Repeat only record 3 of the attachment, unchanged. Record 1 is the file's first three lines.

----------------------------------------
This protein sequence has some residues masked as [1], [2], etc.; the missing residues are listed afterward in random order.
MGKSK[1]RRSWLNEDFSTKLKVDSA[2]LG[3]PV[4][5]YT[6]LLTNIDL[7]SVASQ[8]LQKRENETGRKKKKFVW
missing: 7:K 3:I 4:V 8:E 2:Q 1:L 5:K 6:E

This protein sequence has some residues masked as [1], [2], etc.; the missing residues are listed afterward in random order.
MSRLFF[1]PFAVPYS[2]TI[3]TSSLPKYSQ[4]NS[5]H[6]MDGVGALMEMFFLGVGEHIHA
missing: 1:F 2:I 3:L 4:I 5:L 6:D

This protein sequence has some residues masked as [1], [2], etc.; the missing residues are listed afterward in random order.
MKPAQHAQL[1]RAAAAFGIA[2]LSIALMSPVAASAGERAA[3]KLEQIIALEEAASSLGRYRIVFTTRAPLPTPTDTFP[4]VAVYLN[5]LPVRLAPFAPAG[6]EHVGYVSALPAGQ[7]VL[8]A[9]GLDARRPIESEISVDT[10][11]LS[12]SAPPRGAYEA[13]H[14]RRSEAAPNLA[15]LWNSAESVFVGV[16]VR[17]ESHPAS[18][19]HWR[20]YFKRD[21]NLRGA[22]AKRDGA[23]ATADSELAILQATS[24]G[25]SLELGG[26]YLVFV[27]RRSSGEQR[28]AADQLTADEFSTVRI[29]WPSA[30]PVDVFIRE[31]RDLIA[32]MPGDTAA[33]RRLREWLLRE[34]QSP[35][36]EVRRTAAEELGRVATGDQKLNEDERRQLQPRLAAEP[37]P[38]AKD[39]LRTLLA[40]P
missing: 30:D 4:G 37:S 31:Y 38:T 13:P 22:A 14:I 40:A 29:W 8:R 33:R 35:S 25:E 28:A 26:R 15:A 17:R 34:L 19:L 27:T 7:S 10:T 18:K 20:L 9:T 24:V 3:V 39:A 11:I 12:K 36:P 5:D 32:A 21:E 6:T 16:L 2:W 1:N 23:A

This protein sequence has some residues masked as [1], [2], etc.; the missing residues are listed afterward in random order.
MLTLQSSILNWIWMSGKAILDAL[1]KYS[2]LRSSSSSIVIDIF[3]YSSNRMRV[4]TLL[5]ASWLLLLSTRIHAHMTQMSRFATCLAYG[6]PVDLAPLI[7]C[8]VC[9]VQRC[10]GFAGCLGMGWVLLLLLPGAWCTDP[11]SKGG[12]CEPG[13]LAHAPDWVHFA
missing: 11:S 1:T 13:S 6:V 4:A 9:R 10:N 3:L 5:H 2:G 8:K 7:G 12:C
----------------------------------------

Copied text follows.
This protein sequence has some residues masked as [1], [2], etc.; the missing residues are listed afterward in random order.
MKPAQHAQL[1]RAAAAFGIA[2]LSIALMSPVAASAGERAA[3]KLEQIIALEEAASSLGRYRIVFTTRAPLPTPTDTFP[4]VAVYLN[5]LPVRLAPFAPAG[6]EHVGYVSALPAGQ[7]VL[8]A[9]GLDARRPIESEISVDT[10][11]LS[12]SAPPRGAYEA[13]H[14]RRSEAAPNLA[15]LWNSAESVFVGV[16]VR[17]ESHPAS[18][19]HWR[20]YFKRD[21]NLRGA[22]AKRDGA[23]ATADSELAILQATS[24]G[25]SLELGG[26]YLVFV[27]RRSSGEQR[28]AADQLTADEFSTVRI[29]WPSA[30]PVDVFIRE[31]RDLIA[32]MPGDTAA[33]RRLREWLLRE[34]QSP[35][36]EVRRTAAEELGRVATGDQKLNEDERRQLQPRLAAEP[37]P[38]AKD[39]LRTLLA[40]P
missing: 30:D 4:G 37:S 31:Y 38:T 13:P 22:A 14:I 40:A 29:W 8:R 33:R 35:S 25:E 28:A 26:R 15:A 17:R 34:L 19:L 27:T 7:S 10:T 18:K 20:L 9:T 24:V 3:V 39:A 11:I 12:K 36:P 5:D 32:A 21:E 6:T 16:L 2:W 1:N 23:A